Academic journal article Anglican Theological Review

Anglican Ritualism in Victorian Britain, 1830-1910

Academic journal article Anglican Theological Review

Anglican Ritualism in Victorian Britain, 1830-1910

Article excerpt

Anglican Ritualism in Victorian Britain, 1830-1910. By Nigel Yates. Oxford: Clarendon Press, 1999. xiv + 455 pp. L60.00/$99.00 (cloth).

For many years Nigel Yates has been publishing occasional articles on aspects of the local growth of Anglo-Catholicism in Britain in the nineteenth century. The quality and detail of these has been such that it was obvious that they could constitute the core of a formidable and important monograph. This has at last appeared, and it is by no means a disappointment. Far from merely rolling up disparate essays into what would have been an uneven-if nevertheless useful-book, Yates has completely rewritten and considerably expanded his material to produce what will surely become for many years a definitive account of the growth of Anglican ritualism.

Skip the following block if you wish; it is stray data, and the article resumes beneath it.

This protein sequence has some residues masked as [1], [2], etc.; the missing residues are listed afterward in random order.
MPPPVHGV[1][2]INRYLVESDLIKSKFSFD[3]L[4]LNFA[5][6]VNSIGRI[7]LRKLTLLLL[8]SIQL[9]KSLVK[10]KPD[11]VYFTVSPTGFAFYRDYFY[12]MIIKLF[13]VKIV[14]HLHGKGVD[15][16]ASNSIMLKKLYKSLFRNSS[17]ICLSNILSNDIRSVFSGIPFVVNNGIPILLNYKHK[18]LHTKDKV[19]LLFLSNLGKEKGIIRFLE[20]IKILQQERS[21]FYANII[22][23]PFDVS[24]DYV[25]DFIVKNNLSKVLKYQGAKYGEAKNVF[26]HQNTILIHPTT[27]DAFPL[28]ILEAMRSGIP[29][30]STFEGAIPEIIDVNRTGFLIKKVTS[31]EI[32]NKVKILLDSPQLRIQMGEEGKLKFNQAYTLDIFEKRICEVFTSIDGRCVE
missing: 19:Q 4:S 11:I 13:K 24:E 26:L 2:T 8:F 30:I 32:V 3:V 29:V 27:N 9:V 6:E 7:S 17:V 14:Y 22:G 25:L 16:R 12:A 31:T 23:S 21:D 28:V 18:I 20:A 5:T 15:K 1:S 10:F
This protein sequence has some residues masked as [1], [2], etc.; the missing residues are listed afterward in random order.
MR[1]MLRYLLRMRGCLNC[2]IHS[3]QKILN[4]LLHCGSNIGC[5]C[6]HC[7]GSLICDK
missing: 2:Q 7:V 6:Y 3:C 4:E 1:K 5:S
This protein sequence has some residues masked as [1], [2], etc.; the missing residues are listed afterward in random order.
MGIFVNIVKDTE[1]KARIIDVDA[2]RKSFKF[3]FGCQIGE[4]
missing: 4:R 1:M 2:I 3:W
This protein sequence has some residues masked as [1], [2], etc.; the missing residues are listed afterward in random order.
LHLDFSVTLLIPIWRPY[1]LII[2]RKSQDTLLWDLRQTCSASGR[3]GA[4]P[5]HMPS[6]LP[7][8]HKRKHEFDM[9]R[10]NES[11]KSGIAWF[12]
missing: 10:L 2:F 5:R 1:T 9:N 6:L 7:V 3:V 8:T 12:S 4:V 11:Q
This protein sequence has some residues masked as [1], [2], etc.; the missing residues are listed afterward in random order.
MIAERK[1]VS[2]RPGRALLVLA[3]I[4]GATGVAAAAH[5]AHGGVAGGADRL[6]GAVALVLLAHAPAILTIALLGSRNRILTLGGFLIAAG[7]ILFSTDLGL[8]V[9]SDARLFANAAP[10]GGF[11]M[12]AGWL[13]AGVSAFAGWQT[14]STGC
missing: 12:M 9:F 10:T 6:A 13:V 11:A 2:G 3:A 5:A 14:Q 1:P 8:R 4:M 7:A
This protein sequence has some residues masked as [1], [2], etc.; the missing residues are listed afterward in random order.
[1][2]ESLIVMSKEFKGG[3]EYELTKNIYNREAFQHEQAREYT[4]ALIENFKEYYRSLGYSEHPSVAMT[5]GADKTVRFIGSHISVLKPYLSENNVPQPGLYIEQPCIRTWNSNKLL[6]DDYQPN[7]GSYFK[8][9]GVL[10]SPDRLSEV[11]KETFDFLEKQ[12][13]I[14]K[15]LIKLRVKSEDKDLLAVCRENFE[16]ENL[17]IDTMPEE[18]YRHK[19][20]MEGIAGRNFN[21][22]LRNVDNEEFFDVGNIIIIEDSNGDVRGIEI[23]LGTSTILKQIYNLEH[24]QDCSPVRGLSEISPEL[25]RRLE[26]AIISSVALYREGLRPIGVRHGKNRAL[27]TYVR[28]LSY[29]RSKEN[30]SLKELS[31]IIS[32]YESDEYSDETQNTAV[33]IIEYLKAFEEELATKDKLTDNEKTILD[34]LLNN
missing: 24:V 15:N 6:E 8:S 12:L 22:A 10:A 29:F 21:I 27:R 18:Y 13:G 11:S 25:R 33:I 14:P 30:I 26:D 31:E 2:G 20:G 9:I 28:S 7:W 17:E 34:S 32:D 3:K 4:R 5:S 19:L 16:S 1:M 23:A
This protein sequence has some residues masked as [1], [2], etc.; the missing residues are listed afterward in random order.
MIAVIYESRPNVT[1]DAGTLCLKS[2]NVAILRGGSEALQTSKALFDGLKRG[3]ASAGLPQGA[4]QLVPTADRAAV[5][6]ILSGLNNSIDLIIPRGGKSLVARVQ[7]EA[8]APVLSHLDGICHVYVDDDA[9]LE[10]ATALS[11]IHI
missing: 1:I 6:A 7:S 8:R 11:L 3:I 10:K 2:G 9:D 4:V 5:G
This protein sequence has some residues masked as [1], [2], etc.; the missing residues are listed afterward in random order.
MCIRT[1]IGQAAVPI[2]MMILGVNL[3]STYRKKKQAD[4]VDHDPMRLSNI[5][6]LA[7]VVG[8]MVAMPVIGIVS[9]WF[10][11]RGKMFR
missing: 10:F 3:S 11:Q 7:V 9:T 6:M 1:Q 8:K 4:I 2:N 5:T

The bulk of the material is confined to the British Isles, as the title suggests, though there are some interesting pages on ritualism in North America and the colonies. The great merit of this book lies in its daunting thoroughness. An immense amount of detail has been assembled here, covering at first glance every aspect of the institutional and liturgical development of ritualism in Britain. Yates's method is to avoid flashy generalizations (of which the history of Anglo-Catholicism has produced many), or provocative arguments supported by the minimum evidence necessary to buttress the case, in favour of testing specific hypotheses through the patient and, at times exhaustive, accumulation of local narrative. Time and again, this pays off handsomely. Yates quietly debunks the myth of ritual success in the slums, for example, demonstrating that there is little evidence to support the contention that ceremonial flamboyance of the ritualists was any more successful at attracting working-class congregations that any other form of religious expression. He charts the diffusion of specific ritual practices through the Anglican churches in Britain, refining the common suggestion that Anglo-Catholicism took root most deeply in London and in coastal resorts (the `London, Brighton and South Coast' religion myth-a designation which, incidentally, owes more to the name of one of the old railway companies than it does to the geography of ritualism). He also questions the belief of some Anglo-Catholics that ritualism faced constant 'betrayal' by the bishops: instead, as he demonstrates so convincingly, above all the growth of ritualism in the end owed much to the High Church bishops' policy of trying to restrain extreme ritual in order to countenance that which could legitimately be claimed as consonant with Anglican tradition. …

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